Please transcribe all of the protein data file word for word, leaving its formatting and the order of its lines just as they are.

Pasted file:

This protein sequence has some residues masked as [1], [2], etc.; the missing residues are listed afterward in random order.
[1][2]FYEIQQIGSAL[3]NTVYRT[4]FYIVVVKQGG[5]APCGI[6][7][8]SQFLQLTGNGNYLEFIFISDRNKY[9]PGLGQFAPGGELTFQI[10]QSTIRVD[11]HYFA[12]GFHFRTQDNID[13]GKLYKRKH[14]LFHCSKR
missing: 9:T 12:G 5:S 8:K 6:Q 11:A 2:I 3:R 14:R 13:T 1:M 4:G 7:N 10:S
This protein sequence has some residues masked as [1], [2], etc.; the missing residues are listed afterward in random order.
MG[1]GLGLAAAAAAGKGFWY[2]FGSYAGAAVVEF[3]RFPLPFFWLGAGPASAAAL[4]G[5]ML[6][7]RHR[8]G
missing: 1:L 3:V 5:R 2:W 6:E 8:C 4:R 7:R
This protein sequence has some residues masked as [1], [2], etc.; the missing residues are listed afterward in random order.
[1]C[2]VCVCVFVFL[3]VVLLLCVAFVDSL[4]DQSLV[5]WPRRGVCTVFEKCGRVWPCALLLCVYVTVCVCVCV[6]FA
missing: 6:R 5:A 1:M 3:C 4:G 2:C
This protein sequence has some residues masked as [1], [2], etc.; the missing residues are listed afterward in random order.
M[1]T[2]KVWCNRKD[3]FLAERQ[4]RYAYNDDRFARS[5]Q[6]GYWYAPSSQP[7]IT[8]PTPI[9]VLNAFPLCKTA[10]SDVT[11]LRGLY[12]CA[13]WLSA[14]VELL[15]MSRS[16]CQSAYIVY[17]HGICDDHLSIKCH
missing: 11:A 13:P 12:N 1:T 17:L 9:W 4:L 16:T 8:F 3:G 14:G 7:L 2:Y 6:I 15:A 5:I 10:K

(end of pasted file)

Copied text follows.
This protein sequence has some residues masked as [1], [2], etc.; the missing residues are listed afterward in random order.
[1][2]FYEIQQIGSAL[3]NTVYRT[4]FYIVVVKQGG[5]APCGI[6][7][8]SQFLQLTGNGNYLEFIFISDRNKY[9]PGLGQFAPGGELTFQI[10]QSTIRVD[11]HYFA[12]GFHFRTQDNID[13]GKLYKRKH[14]LFHCSKR
missing: 9:T 12:G 5:S 8:K 6:Q 11:A 2:I 3:R 14:R 13:T 1:M 4:G 7:N 10:S
This protein sequence has some residues masked as [1], [2], etc.; the missing residues are listed afterward in random order.
MG[1]GLGLAAAAAAGKGFWY[2]FGSYAGAAVVEF[3]RFPLPFFWLGAGPASAAAL[4]G[5]ML[6][7]RHR[8]G
missing: 1:L 3:V 5:R 2:W 6:E 8:C 4:R 7:R
This protein sequence has some residues masked as [1], [2], etc.; the missing residues are listed afterward in random order.
[1]C[2]VCVCVFVFL[3]VVLLLCVAFVDSL[4]DQSLV[5]WPRRGVCTVFEKCGRVWPCALLLCVYVTVCVCVCV[6]FA
missing: 6:R 5:A 1:M 3:C 4:G 2:C
This protein sequence has some residues masked as [1], [2], etc.; the missing residues are listed afterward in random order.
M[1]T[2]KVWCNRKD[3]FLAERQ[4]RYAYNDDRFARS[5]Q[6]GYWYAPSSQP[7]IT[8]PTPI[9]VLNAFPLCKTA[10]SDVT[11]LRGLY[12]CA[13]WLSA[14]VELL[15]MSRS[16]CQSAYIVY[17]HGICDDHLSIKCH
missing: 11:A 13:P 12:N 1:T 17:L 9:W 4:L 16:T 8:F 3:G 14:G 7:L 2:Y 6:I 15:A 5:I 10:K